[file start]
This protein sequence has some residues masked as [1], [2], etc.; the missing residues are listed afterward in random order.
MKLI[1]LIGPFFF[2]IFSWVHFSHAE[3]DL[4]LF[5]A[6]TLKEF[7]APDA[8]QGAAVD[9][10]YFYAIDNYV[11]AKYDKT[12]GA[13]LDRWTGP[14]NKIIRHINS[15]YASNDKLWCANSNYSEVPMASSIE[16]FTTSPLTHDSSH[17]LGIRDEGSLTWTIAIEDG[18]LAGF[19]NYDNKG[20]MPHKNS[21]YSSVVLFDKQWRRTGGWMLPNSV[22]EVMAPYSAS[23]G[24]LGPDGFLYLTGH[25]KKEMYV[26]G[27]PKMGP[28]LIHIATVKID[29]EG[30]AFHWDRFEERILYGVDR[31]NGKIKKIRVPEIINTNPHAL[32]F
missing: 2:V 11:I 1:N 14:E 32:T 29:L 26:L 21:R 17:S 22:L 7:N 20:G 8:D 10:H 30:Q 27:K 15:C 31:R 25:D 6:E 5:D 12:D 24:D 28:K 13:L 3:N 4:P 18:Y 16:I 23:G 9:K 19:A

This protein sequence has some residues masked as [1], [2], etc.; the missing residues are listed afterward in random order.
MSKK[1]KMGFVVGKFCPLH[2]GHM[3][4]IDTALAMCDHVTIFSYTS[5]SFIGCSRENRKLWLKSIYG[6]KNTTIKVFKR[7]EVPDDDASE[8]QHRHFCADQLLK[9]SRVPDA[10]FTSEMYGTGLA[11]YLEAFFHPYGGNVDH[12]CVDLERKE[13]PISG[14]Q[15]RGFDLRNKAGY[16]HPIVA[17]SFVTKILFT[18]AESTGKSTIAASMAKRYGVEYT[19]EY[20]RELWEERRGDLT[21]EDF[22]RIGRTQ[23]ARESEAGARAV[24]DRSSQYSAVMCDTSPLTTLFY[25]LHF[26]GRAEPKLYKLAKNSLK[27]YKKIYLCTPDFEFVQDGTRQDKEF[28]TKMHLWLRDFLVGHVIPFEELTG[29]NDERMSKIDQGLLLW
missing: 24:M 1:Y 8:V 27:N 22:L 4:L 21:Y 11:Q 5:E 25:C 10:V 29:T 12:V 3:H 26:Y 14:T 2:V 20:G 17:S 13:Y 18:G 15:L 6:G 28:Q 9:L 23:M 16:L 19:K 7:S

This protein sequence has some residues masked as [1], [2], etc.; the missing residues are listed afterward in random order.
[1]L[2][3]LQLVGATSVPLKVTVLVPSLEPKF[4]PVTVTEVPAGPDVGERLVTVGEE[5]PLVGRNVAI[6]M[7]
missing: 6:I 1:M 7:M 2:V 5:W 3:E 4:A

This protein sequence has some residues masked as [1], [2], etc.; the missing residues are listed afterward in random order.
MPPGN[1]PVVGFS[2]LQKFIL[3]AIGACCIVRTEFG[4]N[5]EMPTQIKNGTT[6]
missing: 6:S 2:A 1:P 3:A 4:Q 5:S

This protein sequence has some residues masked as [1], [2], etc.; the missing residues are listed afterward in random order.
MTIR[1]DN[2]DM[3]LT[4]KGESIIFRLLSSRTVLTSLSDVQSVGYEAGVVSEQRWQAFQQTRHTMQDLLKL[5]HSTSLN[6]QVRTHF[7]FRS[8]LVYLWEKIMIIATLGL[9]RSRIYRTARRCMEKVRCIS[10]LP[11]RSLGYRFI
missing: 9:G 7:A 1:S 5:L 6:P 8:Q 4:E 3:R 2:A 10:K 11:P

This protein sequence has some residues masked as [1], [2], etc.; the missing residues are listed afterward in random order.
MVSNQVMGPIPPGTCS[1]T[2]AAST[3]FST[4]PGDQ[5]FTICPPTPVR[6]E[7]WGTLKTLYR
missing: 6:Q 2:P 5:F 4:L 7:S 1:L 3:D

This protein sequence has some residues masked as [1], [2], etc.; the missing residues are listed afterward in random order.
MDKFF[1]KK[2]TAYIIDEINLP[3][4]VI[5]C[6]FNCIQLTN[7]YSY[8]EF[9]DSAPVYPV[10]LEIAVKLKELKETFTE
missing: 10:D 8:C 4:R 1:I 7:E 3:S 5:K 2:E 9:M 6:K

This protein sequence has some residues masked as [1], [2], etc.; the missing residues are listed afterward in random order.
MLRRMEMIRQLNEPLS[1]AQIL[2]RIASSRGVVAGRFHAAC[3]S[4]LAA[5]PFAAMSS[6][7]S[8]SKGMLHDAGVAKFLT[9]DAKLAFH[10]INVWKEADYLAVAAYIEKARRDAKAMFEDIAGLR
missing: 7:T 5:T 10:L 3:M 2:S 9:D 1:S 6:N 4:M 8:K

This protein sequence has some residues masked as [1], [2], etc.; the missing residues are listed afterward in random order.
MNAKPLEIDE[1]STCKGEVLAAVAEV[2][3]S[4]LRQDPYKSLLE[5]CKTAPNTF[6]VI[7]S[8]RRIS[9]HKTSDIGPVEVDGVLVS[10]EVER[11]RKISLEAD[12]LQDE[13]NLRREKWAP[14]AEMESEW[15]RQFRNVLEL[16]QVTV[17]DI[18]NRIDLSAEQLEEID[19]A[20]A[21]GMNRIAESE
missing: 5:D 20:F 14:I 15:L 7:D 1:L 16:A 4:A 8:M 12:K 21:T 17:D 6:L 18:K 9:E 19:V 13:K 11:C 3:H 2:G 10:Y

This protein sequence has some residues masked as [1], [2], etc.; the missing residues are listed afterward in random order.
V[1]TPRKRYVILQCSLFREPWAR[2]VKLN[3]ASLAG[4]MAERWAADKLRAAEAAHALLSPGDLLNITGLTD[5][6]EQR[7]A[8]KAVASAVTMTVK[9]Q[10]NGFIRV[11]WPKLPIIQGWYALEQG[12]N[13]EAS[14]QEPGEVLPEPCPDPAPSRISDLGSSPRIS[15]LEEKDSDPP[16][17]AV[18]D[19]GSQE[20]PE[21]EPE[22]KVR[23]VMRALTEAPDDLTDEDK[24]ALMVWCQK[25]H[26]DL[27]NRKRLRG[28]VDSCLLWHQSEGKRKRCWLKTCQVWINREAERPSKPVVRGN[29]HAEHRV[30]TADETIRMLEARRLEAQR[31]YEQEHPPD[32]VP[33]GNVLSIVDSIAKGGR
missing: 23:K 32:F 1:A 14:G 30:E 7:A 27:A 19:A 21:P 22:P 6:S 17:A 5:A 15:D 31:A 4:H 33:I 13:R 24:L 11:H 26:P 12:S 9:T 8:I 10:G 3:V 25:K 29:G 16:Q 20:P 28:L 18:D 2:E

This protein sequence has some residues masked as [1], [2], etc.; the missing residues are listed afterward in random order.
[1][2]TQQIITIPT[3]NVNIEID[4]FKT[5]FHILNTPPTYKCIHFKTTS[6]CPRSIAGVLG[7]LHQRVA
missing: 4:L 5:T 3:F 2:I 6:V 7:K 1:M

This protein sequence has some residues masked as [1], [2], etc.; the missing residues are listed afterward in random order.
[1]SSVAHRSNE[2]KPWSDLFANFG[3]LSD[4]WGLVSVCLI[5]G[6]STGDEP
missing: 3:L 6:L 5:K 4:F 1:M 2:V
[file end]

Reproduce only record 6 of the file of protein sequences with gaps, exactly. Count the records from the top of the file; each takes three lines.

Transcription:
This protein sequence has some residues masked as [1], [2], etc.; the missing residues are listed afterward in random order.
MVSNQVMGPIPPGTCS[1]T[2]AAST[3]FST[4]PGDQ[5]FTICPPTPVR[6]E[7]WGTLKTLYR
missing: 6:Q 2:P 5:F 4:L 7:S 1:L 3:D